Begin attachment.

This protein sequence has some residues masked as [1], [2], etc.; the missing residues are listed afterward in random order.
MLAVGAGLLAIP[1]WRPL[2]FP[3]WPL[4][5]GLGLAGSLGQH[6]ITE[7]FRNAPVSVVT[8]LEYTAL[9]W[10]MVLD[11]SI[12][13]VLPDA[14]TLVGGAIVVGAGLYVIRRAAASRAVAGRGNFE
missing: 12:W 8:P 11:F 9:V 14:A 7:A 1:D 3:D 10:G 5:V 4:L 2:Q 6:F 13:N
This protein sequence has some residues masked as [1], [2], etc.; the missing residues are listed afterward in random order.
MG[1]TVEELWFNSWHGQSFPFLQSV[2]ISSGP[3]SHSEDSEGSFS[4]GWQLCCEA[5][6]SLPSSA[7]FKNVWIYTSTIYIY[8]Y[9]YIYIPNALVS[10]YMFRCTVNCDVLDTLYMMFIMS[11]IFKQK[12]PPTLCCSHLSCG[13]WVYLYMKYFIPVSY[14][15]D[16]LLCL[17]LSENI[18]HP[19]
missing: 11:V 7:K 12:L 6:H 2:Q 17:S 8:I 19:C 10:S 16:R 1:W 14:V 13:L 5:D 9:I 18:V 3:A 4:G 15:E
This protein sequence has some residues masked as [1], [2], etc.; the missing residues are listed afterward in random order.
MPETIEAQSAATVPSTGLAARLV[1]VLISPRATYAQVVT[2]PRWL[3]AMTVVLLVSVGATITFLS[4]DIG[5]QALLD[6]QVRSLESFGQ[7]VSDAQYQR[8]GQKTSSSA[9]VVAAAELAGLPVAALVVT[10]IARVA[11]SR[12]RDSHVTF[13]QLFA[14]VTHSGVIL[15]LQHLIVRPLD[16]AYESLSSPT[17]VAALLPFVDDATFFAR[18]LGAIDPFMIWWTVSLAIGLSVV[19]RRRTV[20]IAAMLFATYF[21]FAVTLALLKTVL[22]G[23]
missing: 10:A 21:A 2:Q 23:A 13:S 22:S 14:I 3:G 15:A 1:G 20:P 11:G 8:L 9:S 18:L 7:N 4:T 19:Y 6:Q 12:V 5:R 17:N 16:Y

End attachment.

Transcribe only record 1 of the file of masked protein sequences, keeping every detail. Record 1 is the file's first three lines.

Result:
This protein sequence has some residues masked as [1], [2], etc.; the missing residues are listed afterward in random order.
MLAVGAGLLAIP[1]WRPL[2]FP[3]WPL[4][5]GLGLAGSLGQH[6]ITE[7]FRNAPVSVVT[8]LEYTAL[9]W[10]MVLD[11]SI[12][13]VLPDA[14]TLVGGAIVVGAGLYVIRRAAASRAVAGRGNFE
missing: 12:W 8:P 11:F 9:V 14:A 7:A 1:D 3:D 10:G 5:V 4:L 2:Q 6:F 13:N